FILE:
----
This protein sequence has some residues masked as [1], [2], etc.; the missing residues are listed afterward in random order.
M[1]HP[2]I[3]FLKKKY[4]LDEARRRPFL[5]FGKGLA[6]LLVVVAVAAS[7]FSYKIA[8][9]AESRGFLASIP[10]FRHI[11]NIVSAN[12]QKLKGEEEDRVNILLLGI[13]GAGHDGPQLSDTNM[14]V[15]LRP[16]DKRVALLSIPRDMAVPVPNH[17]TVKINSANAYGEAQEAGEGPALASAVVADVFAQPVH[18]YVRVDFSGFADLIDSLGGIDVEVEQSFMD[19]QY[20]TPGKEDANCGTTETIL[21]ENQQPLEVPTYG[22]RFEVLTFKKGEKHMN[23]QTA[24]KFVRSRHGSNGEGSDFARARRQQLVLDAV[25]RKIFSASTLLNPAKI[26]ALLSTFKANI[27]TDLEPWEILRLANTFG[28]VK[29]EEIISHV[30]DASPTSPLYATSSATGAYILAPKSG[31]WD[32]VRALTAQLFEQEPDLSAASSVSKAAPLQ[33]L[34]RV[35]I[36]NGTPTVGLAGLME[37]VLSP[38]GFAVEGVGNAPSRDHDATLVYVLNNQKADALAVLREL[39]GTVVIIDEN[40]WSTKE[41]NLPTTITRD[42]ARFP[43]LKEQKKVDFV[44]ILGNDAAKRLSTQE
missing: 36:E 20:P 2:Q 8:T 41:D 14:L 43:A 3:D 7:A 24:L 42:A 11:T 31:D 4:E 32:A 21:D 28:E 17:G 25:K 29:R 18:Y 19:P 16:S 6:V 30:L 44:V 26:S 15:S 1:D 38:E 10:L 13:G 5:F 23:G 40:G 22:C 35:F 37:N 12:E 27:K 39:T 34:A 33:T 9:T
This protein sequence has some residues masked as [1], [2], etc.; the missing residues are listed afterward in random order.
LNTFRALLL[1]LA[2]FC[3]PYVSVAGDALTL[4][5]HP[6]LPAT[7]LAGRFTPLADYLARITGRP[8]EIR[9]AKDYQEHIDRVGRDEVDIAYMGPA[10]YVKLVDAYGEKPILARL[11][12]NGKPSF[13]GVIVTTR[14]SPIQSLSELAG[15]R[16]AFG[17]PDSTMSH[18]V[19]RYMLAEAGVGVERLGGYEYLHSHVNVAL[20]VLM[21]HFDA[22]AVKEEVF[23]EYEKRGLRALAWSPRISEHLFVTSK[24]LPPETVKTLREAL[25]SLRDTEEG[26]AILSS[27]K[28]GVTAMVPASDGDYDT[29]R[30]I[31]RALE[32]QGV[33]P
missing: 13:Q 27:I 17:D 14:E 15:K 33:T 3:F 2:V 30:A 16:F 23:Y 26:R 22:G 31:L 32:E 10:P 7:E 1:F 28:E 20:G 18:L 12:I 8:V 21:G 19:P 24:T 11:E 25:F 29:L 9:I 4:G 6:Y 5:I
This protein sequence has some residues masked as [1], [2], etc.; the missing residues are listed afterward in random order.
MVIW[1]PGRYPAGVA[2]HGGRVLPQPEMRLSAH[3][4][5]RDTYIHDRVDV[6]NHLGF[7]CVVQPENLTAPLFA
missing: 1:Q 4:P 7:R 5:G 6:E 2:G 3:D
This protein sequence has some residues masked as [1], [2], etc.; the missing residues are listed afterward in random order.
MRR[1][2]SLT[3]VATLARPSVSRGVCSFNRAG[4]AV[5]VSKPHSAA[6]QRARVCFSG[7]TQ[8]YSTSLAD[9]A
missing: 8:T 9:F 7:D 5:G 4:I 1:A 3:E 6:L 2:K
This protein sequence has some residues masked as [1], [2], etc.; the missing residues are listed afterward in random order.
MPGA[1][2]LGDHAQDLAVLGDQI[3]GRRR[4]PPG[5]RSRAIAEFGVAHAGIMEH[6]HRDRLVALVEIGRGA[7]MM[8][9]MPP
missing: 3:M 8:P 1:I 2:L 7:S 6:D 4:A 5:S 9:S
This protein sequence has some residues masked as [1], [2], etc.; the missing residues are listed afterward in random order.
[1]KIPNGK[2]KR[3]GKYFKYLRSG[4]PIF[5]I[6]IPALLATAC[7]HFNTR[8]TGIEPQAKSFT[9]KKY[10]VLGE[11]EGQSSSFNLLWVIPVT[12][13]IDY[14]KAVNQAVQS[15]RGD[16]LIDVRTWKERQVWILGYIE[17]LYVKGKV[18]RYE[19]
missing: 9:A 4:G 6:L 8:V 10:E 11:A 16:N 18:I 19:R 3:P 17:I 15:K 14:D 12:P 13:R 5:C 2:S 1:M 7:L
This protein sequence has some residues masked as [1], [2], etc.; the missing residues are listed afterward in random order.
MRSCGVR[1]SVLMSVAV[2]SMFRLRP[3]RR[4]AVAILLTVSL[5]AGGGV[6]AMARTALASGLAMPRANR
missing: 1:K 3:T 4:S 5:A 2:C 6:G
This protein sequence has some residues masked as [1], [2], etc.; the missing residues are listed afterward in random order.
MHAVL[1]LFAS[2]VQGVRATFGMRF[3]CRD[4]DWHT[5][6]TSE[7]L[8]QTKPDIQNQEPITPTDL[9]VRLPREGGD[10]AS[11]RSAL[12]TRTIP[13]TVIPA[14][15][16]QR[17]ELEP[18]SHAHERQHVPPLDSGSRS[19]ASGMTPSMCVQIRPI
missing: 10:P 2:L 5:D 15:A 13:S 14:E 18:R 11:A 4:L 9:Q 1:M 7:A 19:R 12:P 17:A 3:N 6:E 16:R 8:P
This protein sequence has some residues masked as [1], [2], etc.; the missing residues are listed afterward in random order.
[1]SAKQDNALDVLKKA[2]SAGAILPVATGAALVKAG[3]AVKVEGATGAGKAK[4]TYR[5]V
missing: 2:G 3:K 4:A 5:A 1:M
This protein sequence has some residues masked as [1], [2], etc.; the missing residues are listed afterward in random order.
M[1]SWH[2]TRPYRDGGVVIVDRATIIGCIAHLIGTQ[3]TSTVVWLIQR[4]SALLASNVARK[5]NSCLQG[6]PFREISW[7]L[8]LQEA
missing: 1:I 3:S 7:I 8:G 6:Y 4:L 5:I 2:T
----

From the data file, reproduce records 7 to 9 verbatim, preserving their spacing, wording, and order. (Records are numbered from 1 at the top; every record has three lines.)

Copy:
This protein sequence has some residues masked as [1], [2], etc.; the missing residues are listed afterward in random order.
MRSCGVR[1]SVLMSVAV[2]SMFRLRP[3]RR[4]AVAILLTVSL[5]AGGGV[6]AMARTALASGLAMPRANR
missing: 1:K 3:T 4:S 5:A 2:C 6:G
This protein sequence has some residues masked as [1], [2], etc.; the missing residues are listed afterward in random order.
MHAVL[1]LFAS[2]VQGVRATFGMRF[3]CRD[4]DWHT[5][6]TSE[7]L[8]QTKPDIQNQEPITPTDL[9]VRLPREGGD[10]AS[11]RSAL[12]TRTIP[13]TVIPA[14][15][16]QR[17]ELEP[18]SHAHERQHVPPLDSGSRS[19]ASGMTPSMCVQIRPI
missing: 10:P 2:L 5:D 15:A 13:S 14:E 18:R 11:A 4:L 9:Q 1:M 7:A 19:R 12:P 17:A 3:N 6:E 16:R 8:P
This protein sequence has some residues masked as [1], [2], etc.; the missing residues are listed afterward in random order.
[1]SAKQDNALDVLKKA[2]SAGAILPVATGAALVKAG[3]AVKVEGATGAGKAK[4]TYR[5]V
missing: 2:G 3:K 4:A 5:A 1:M